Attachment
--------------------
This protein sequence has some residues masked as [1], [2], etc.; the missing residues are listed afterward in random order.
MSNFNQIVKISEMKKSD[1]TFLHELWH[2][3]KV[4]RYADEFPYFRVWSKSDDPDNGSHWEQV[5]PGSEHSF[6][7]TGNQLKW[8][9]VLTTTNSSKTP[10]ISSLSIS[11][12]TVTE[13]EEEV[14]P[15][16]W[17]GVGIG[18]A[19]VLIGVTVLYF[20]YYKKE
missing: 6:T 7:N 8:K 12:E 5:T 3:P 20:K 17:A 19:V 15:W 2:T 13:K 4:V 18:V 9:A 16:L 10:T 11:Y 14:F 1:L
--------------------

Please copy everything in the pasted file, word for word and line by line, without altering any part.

This protein sequence has some residues masked as [1], [2], etc.; the missing residues are listed afterward in random order.
MSNFNQIVKISEMKKSD[1]TFLHELWH[2][3]KV[4]RYADEFPYFRVWSKSDDPDNGSHWEQV[5]PGSEHSF[6][7]TGNQLKW[8][9]VLTTTNSSKTP[10]ISSLSIS[11][12]TVTE[13]EEEV[14]P[15][16]W[17]GVGIG[18]A[19]VLIGVTVLYF[20]YYKKE
missing: 6:T 7:N 8:K 12:E 5:T 3:P 20:K 17:A 19:V 15:W 2:T 13:K 4:V 18:V 9:A 16:L 10:T 11:Y 14:F 1:L